Ruslan Kotsaba, Journalist of Channel 112:
Bolotov and the fighters of LPR are sane, normal people
Interview published on Dialog.ua
Translated from Russian by Gleb Bazov / Edited by S. Naylor
We offer for your attention a frank account by Ruslan Kotsaba, a journalist of [Ukrainian] Channel 112, about the representatives of LPR [Lugansk People’s Republic] and the people who fight on the side of the Lugansk Militia.
“In Lugansk everyone is preparing for the conclusion of the ceasefire – for June 27th. They are all preparing for a full-scale war, and, unfortunately, thousands of people could die. As far as I can surmise, I can say that Lugansk is about two times as well-armed [as Donetsk], they have more well-trained fighters, and the motivation is there too.
A journalist must present information from both sides. And [that’s why] I travelled to Lugansk. In the end, of course, the so-called Lugansk People’s Republic gave me accreditation. And there I was the only Ukrainian journalist. The very fact that they accredited me means that the people [there] – the LPR leadership – want to establish contact. Why would I not take an opportunity like that? And [here], I am addressing my colleagues from other [TV] channels – you should go and tape your stories.
You can record newscasts, show these separatists. There is nothing bad in the word separatist. “Separa” means separation. They are for separating, but not from Ukraine, from Kiev. And the LPR representatives themselves use the word separatist, as a joke, as in: “look, there goes a separatist.”
I have reconsidered a great deal. According to [common] Lugansk notions, I am a stereotypical pravosek [a Right Sector activist]: I am from Ivano-Frankivsk, I performed journalistic work from the very first days on Maidan. And here I am, right in the very lair of separatism. To boot, I got there in a somewhat extraordinary fashion. I was preparing for an interview with the so-called Prime Minister of LPR, Messr. Nikitin, when, all of a sudden, there was [the sound of] the aerial attack siren. At that moment, I was in the Lugansk OGA [Oblast Government Administration Building]. I took my things and ran where everyone else was running. They ran into the basement.
You can only imagine – when I ran into the basement, Bolotov, Nikitin and all the fighters were standing right next to me. Everyone was waiting for the “All Clear” command. And I had the opportunity to observe these people for half an hour in a very nervous, non-trivial setting. I am not making this up – they are all sane, normal people. And it’s the truth – there is not one Chechen among them. They are motivated. And the most terrifying part – they will not lay down arms in reliance on promises by the government, they would rather die with their weapons in their hands. They realize that they committed a crime against the government, and, more likely than not, they will be returning fire. But, in addition to all that, they are all locals.
What’s [the source] of their motivation? They have, in a way, their own Maidan. Now it’s a war, but everything began just like Maidan did. They want to separate from Kiev, which only demands taxes, and sometimes manpower, and their votes, and in return leaves them to deal with their own problems: ecological, economic … And when I spoke to these people, they would tell me that they are not against Ukraine, they are for Ukraine, but they are for Lugansk [first and foremost]. [It is] because no one in Kiev looks past their own greed. And, however hard it may be for the politicians in Kiev to hear, they are the ones who provoked this massacre. This is fratricide.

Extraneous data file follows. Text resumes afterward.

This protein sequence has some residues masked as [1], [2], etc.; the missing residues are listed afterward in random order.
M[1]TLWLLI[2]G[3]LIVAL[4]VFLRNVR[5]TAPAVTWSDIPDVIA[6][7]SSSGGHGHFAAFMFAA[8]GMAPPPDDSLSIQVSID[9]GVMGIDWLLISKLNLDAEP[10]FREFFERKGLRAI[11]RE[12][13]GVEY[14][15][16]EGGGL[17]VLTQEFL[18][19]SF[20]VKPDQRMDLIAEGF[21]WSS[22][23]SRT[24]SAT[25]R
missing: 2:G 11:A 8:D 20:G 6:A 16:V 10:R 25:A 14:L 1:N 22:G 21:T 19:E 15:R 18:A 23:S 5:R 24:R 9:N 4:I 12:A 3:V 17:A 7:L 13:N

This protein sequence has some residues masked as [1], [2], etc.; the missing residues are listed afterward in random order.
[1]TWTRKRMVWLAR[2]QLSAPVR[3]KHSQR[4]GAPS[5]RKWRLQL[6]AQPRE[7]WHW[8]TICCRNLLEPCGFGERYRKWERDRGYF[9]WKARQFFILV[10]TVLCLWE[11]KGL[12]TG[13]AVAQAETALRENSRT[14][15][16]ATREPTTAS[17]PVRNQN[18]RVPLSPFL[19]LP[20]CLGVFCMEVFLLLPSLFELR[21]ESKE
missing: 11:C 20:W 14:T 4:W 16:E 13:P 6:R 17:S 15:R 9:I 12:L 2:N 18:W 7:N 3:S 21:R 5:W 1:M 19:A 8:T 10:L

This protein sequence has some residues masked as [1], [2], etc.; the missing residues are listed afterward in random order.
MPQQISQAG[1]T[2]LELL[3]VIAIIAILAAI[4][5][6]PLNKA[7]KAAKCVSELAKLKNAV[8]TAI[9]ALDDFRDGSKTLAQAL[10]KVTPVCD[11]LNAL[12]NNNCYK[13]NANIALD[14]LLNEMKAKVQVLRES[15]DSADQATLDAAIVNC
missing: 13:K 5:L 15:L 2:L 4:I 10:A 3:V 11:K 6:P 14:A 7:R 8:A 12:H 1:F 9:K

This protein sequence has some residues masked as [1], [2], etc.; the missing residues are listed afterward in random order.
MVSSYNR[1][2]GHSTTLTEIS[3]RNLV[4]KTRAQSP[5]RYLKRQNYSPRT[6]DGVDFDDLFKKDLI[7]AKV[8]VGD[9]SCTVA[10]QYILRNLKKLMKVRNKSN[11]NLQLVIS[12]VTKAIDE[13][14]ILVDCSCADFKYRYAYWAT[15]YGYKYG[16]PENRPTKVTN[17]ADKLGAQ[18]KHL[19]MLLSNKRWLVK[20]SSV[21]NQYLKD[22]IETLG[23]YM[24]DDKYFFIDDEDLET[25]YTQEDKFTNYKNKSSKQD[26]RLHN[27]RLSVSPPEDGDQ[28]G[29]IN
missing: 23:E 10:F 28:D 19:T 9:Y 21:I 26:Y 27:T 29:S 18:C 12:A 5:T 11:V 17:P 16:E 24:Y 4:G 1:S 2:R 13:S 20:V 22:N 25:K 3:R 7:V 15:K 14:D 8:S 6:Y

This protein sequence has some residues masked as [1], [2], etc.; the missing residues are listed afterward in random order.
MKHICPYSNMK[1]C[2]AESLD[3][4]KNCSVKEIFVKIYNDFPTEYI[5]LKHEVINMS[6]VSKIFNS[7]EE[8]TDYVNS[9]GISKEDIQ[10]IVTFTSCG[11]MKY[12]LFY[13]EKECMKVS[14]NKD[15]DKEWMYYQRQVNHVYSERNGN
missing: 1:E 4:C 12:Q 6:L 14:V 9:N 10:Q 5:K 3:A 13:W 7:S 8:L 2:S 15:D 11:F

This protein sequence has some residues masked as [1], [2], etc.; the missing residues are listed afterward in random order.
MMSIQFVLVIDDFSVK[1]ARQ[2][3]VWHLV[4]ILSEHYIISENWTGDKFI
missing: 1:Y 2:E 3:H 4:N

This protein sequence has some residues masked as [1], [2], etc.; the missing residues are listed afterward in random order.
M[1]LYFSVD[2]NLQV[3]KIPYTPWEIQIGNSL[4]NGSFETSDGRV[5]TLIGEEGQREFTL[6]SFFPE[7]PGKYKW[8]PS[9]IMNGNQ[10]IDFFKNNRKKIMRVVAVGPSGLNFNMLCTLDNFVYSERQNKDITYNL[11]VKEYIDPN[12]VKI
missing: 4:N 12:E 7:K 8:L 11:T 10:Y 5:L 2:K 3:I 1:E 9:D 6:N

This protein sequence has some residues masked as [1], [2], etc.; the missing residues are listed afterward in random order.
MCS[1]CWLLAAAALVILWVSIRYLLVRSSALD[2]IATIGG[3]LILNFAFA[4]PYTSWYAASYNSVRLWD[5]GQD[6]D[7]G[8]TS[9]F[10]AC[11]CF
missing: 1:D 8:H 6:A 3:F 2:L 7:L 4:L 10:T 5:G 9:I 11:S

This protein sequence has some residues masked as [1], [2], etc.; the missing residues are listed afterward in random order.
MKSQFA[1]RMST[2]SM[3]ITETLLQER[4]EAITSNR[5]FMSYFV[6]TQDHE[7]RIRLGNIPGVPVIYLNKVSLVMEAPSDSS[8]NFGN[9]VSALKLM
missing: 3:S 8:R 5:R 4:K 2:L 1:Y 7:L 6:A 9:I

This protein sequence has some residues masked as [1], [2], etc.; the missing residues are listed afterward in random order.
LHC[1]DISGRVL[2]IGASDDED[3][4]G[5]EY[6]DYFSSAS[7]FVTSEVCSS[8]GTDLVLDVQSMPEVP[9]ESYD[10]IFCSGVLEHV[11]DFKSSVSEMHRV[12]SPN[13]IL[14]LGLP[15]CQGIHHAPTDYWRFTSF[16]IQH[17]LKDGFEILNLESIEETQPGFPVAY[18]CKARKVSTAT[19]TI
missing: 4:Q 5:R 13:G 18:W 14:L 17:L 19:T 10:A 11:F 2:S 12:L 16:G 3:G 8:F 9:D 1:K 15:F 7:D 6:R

Frankly speaking, I am in a state of shock. To think of it, in the 21st century, we are using “blind weapons” – mortars or rockets from aircraft. This is not precision weaponry, it results in a great many errors. Civilian population dies. They are heroes – on both sides. For a man, it is a deed, to part with his life for an idea. It is a very high price, and, for that reason alone, we must talk to them. But what have the civilians done wrong? What relation do peaceful journalists have to all of this? Hundreds of thousands of people watch [events] through my eyes. I also take risks, but I do not want to risk never again seeing my two daughters, my wife, my mother. And when the two Russian journalists died, I read on the Internet that they deserved it … Where is such hatred coming from? They were performing their jobs. And they were not saved by flack jackets or Kevlar helmets. They were killed by mortar fire. It’s when the person on the other end “throws [a shell] into a pipe” and has no idea where the charge will land. This is what is most terrifying – blind weaponry.
Aren’t there snipers, specially trained groups … Why “utilize” conscripts or ideological fanatics? I shot videos of the “Aidar” [Battalion]; they have very good training, but they are fresh recruits. How can you throw them against professionals? Because you can feel that the people in Lugansk have officer training. And during the rocket attack on Slavyansk, not one of the military personnel died, all of the killed were civilians – 12 people. It’s pure horror. But the real tragedy is that all the time I was there, I was the only accredited Ukrainian journalist. People are being blatantly lied to, as, for example, with [the lie] about the air conditioner on the Lugansk OGA building.
In January, in Ivano-Frankivsk, we also built barricades. And if a rocket had fallen at the OGA building then, if weapons had been used against us, I admit, frankly, that we also would have created the Western Ukrainian People’s Republic.”